After a really cheesy attempt at scaring the Deetz', they meet up with Lydia who informs them that they won't scare Delia because she's sleeping with Prince Valium and that her dad never walks away from equity.  She tries to help them, anyway.  Afterwards, since they're desperate, they find the flyer and a little flashing light in their model of the town.  They figure, hey, what's it gonna hurt and summon Betegeuse (Michael Keaton and do I HAVE to tell you how to pronounce that?), a "bio-exorcist" by saying his name three times.  He's the netherworld's version of a sleazy used car salesman.  He's lecherous, disgusting and disrespectful.  We heart him.

After meeting him, though, Barbara comes up with a plan.

EEEE!  I love this plan.

The dinner party.  BEST MOVIE MOMENT, EVER!!!

DAAAAAAAAAY-O!

Plan no work.  Booooooo.

Because of the charm of the neighborhood and now that they've seen proof of the ghosts, Charles wants to turn the town into a paranormal amusement park.  After being rebuffed by Delia's agent, they invade the attic trying to find the Maitlands.  They couldn't find them but Beetlejuice takes matters into his own hands at this point and scares the pants off of Otho and the Deetz'.
We've come for your daughter, Chuck.
 
Otho manages to snag the Handbook and offers to run a seance using the book and the Maitlands' wedding clothes which Beetlejuice promptly co-opts in order to get his creepy, pedo hands on Lydia.  See, if she marries him, he can stay in the land of the living.  

Come on a little closerrrrr!

Oh, my gawd, oh, my gawd, oh my gawd!  This is one of the best movies, EVER!  Tim Burton's style is EXTREMELY evident in this one and it plays to the perky goth in all of us.  For a movie with such morbid subject matter, there's life and light and a cheerfulness to this movie that's totally unexpected.  Too bad this didn't extend to any of his other films besides Frankenweenie and The Corpse Bride.  (Nightmare Before Christmas doesn't count.  Burton PRODUCED it.  He didn't direct.)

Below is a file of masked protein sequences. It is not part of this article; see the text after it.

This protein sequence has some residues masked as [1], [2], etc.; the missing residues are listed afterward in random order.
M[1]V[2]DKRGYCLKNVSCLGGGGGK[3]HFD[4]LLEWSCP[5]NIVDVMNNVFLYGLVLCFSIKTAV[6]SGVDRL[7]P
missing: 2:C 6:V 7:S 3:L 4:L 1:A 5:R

Seriously, Burton.  I know you don't want to be a one-trick pony, but we all know you are.  Stop putting Johnny Depp and Helena Bonham-Carter in shit and go back to why we love you.  Scratchy, curvy lines, black and white, creepy-cute goth girls and that delightful sense of otherness that makes your movies a joy to watch.

Hey!  Whattaya doin'?  Whoa, WHOA, WHOOOOOOA!!

Plus, this movie (barring a few choice words and themes) is a GREAT way to spend a few hours with the family.  There's nothing TOO scary about it and the humor is mostly kid-friendly.  Older kids, anyway.

Beetlejuice is a gateway drug and I LOVE IT!

1 comment:

  1. Great review! Yeah I'm feeling the same way about Tim Burton movies. His earlier stuff really defined him, and it seemed like he became an artist didn't really try different approaches with his story telling. Every time I watch a Burton film, it has the same characteristics I expect (music, Depp/Carter combo). People really dug frankenweenie, and I'll admit the animation was pretty cool, it seemed like a lot of material was recycled from Edward Scissorhands. I guess Beetlejuice just seemed like a such a pioneering film for horror comedy. I'd like to see Burton take more chances with his newer movies.